- The Washington Times - Thursday, June 19, 2014

HIGHLANDS RANCH, Colo. — Ordinarily it’s the Republican candidate who gets hammered for being insufficiently supportive of illegal immigrants, but that’s not how the dynamic is playing out in a pivotal House race here.

Democrat Andrew Romanoff, who’s challenging Republican Rep. Mike Coffman, is taking flak for backing tough immigration legislation during the 2006 special session, when he was speaker of the Colorado House.

Fidel “Butch” Montoya, a Democrat and former Denver deputy mayor, took Mr. Romanoff to task in an op-ed in the Denver Post late last week, calling the legislation he supported a “patchwork of harsh, politically convenient immigration laws.”

The article came a week after the Coffman campaign began running ads citing a 2010 statement from Democratic state Sen. Jessie Ulibarri in which he said Mr. Romanoff “threw the Latino community under the bus.”

The fight could be particularly potent in Colorado, a state where President Obama and other Democratic candidates have done well largely on the strength of the state’s growing Hispanic vote.

Mr. Ulibarri has balked at the Coffman campaign’s use of the quote, which appeared in a Denver Post op-ed written with Mr. Montoya and Colorado Latino Fourm board member Julie Gonzales. In a June 6 commentary, Mr. Ulibarri said that the ad “manipulates a quote from me for political gain” and that he “strongly supports” the Democrat Romanoff.

But Mr. Montoya isn’t backing down. “Romanoff expects Latino voters to forget his unpardonable sin of leading the pack to criminalize undocumented immigrants for seeking such services as emergency care,” he said.

“Ulibarri claims he was misquoted in the commentary we wrote four years ago. Not true,” said Mr. Montoya in his article. “Andrew Romanoff threw the Latino community under the bus in the 2006 special session, and today he comes courting Latino voters again, hoping they have forgotten. Fool us once, but don’t count on fooling us again.”

Meanwhile, Mr. Coffman, a Marine reservist who served tours in both the first Gulf War and the Iraq War, has sponsored legislation that would create a path to citizenship for illegal immigrants who serve in the military.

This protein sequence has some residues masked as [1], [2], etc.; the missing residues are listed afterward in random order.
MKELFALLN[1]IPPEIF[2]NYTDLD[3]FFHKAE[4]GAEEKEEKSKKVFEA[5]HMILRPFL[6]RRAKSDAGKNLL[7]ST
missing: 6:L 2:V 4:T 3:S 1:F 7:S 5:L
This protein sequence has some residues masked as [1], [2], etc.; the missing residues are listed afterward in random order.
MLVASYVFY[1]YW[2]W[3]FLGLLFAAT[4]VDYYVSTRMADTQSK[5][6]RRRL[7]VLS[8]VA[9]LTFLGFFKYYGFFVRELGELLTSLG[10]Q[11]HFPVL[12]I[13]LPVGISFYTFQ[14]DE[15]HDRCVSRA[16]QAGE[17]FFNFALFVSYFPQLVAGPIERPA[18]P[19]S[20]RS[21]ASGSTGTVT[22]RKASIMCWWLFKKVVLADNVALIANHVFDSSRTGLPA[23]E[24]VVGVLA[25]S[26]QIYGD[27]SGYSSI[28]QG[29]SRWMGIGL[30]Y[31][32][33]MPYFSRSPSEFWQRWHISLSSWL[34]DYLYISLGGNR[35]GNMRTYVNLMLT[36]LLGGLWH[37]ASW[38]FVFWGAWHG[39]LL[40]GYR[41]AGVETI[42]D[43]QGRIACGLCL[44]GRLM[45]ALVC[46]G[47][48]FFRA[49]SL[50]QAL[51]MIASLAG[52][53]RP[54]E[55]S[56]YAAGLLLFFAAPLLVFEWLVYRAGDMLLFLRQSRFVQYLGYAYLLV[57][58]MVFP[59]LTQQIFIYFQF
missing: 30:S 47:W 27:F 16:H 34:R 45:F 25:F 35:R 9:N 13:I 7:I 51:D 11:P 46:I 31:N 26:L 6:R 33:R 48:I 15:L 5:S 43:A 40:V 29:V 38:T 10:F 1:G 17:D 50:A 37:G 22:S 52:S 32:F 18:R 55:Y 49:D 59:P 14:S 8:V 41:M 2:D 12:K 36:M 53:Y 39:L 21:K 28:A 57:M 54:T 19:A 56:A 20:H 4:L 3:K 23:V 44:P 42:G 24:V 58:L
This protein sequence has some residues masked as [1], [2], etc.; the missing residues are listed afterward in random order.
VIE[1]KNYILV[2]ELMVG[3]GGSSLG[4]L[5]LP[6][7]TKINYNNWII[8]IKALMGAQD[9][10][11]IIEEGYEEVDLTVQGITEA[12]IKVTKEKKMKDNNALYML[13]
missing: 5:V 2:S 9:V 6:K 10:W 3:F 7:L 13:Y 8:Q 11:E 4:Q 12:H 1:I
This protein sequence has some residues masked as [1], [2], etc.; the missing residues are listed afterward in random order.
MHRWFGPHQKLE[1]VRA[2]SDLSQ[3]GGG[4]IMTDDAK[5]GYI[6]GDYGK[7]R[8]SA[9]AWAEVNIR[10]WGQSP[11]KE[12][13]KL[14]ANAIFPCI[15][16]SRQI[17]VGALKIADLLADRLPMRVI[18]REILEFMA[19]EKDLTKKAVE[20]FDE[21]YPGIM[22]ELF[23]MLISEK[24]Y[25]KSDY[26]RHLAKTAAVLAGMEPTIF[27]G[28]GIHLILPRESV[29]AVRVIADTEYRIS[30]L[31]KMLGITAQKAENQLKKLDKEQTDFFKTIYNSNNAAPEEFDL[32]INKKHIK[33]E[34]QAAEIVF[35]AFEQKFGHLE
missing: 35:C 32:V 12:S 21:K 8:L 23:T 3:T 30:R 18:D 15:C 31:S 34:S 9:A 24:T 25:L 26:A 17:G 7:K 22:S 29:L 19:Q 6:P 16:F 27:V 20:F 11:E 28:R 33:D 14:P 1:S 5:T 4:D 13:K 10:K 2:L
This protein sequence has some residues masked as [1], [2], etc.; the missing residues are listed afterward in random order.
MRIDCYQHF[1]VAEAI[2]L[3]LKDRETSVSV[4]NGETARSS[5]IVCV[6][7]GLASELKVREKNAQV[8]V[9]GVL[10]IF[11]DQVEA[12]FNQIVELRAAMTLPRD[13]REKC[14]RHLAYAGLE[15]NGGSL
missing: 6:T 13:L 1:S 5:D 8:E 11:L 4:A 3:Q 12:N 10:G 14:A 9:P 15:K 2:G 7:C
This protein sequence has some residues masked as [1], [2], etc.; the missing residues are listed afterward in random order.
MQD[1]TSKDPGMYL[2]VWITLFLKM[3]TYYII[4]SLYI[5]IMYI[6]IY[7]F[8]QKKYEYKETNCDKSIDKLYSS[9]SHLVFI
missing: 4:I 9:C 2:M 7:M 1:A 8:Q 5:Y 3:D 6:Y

His campaign notes that Rep. Luis V. Gutierrez, the Illinois Democrat who authored the DREAM Act — legislation meant to provide support to younger illegal immigrants — has called Mr. Coffman “a proven leader in Congress on the issue of immigration.” And at a recent dinner for Asian-Americans in the Denver area, he told attendees that “there was a perception about Republicans being anti-immigrant,” according to The Wall Street Journal.

“In my view, immigrant communities in America are a jump ball,” he said. “And Republicans have just not been in the game.”

Mr. Romanoff, who supports the DREAM Act, told KDVR-TV that he supported the 2006 immigration legislation as a result of the federal government’s failure to act.

The Romanoff campaign has countered with an ad quoting Mr. Coffman himself calling DREAM Act in 2010 “a nightmare for the American people.” That same year, the congressman is seen introducing former GOP Rep. Tom Tancredo, who previously held the seat and was a leading voice against immigration reform, as “my hero.”

“The next time Mike Coffman says he’s different, remember: The truth is, nothing’s changed,” says the Romanoff ad.

Coffman spokesman Tyler Sandberg called the Romanoff spot “another sleazy political stunt by Speaker Romanoff to distract from his own much-criticized record on immigration.”

Colorado’s 6th Congressional District race is routinely listed as one of the most competitive in the nation. Mr. Coffman has represented the district in the southeast Denver suburbs since he was first elected in 2008.

But the once-safe Republican seat was redrawn in 2012 to include the city of Aurora, which resulted in an increase in Democratic, military and Hispanic voters. The district is now about 10 percent Hispanic.

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